Facebook Top
Do you want more sleep?   Yes! I need more sleep.

Reader Interactions

Comments

  1. Kate says:

    Is there a prize for being the most frequent poster? If so, I think I’m going to win! Just kidding 🙂

    Emily, how did you figure out that your boys needed 5-10 minutes to fall back asleep? I think my little man is just too little to try that now, but I can see where he might need that in the future. How old were your boys when you figured it out?

    Thanks!

  2. Emily DeJeu says:

    @ Julia — yes! You’re exactly right. My sons’ rest times are as much about me as they are about the boys. While I do think it’s good for them to take a break in the middle of the day and enjoy some quiet, self-directed play, I also KNOW that it’s good for me! And happy mom = happy kids, right? 😉

    Thanks for sharing this insight, Julia! Also, visited your website, and your personalized blankets are lovely. 🙂

  3. Julia says:

    Rest time sounds like the perfect solution to the phase children go through when they’re done with naps. I know from experience that nap times are not only necessary for the baby, but for mom and dad’s rejuvenation as well. It’s so hard to stay as active and ready as motherhood demands, but rest time for your children is a great solution to extend your own rest opportunities for as long as possible. Thank you!

  4. Emily DeJeu says:

    @ Ivana Obradovic — So glad to hear that you’ve utilized our consultation services! Regarding your question: first, let me say that if you want a detailed, personalized answer, you can always check with the consultant who created your plan (provided you have follow-up e-mails remaining, that is.)

    I can offer you some general insights that may help you out. Really, how you handle crying and fussing depends on what you’re comfortable with, as well as what seems to work for your baby. Cry-it-out methods typically produce faster results, but not everyone is comfortable with allowing crying to happen for prolonged periods of time. Going into the room to comfort her is definitely a gentler, softer approach to nap training, but those kinds of methods usually take longer or produce results and require more patience on the part of the parent.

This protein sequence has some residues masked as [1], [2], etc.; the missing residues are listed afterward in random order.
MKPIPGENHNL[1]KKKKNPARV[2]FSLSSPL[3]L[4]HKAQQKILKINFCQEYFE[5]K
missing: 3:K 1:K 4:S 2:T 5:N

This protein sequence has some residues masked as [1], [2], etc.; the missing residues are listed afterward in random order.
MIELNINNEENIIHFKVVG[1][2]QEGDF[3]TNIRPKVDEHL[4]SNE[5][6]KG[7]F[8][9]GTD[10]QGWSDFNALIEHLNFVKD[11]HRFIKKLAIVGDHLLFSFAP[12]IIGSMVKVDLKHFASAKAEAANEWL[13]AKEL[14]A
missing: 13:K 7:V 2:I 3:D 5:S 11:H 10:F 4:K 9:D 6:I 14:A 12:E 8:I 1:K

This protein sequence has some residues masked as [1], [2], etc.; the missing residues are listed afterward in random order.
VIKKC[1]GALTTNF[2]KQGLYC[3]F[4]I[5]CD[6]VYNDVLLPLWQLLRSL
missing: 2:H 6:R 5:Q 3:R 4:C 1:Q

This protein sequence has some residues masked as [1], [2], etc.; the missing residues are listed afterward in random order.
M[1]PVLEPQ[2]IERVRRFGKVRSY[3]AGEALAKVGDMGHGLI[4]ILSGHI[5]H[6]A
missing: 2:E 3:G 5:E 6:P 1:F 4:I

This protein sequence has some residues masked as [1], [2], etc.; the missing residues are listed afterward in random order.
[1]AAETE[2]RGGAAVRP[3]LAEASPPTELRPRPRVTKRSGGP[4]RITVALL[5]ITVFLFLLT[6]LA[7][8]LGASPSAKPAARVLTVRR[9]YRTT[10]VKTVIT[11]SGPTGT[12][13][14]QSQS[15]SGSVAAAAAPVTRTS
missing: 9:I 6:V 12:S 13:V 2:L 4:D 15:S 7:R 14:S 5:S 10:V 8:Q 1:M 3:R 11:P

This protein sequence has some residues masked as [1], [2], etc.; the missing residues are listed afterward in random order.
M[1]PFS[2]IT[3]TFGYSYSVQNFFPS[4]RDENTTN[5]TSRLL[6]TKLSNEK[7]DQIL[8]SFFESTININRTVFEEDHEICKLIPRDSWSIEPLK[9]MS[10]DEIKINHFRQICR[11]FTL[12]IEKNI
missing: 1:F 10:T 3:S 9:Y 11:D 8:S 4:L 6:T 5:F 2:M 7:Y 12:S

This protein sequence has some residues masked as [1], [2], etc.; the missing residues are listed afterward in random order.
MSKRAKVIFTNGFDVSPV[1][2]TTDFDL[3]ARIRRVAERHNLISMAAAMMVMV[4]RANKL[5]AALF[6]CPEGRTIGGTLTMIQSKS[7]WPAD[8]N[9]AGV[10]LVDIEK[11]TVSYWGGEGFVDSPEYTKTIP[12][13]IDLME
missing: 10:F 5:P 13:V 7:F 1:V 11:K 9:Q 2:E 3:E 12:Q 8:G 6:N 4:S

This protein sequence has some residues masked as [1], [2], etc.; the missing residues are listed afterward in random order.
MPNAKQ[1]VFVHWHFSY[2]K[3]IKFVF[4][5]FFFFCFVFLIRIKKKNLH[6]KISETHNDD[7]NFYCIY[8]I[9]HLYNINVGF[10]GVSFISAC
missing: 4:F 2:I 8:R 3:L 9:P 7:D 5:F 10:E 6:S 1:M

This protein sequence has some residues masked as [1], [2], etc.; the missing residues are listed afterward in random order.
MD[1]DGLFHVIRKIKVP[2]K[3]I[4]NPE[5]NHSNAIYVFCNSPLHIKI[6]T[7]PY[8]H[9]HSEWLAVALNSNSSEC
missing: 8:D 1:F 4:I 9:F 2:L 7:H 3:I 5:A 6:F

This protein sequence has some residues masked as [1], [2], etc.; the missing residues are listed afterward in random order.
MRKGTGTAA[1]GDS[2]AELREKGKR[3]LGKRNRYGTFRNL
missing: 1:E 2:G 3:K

Something to consider: sometimes, babies will stir slightly during naptime and fuss a bit before falling right back to sleep. All of my kids have done this off and on as babies. I learned to let them cry for a bit (5-10 minutes); if the crying went past the 10 minute mark, then I knew they were fully awake and not just stirring mid-nap. So that’s something for you to consider.

    Hope this helps! And thanks so much for commenting. 🙂

  5. Ivana Obradovic says:

    I like to read your articles on naps because I found them very challenging, and any new info may be useful.
    I’ve been working on naps with my 11-month old daughter for a week now. This is a second time that I am nap training her and I actually decided to use cry it out this time around. She is now able to fall asleep on her own, usually after 10 minutes, with some crying and fussing. I am trying to lengthen her naps using a Nap hour(like you advised in our Personal sleep plan), as her naps are only 30 minutes long. When she wakes from a nap I go in the room and I try to sooth her beck to sleep. But she wants to play or wants me to take her out of bed and she doesn’t go back to sleep within a Nap hour. My question is should I go in the room in the first place when she wakes up or use cry it out to lengthen her naps? Thank you for your support:)

  6. Emily DeJeu says:

    @ Kate — in response to your first comment, I’d say that some crying before naps is normal, but I think what your’e doing (letting him cry for a short period and then rescuing him) is probably good. You could think of that one-hour window this way: if, within an hour of him crying and you comforting him and then putting him back down, he still hasn’t fallen asleep, then let that nap go and try again later.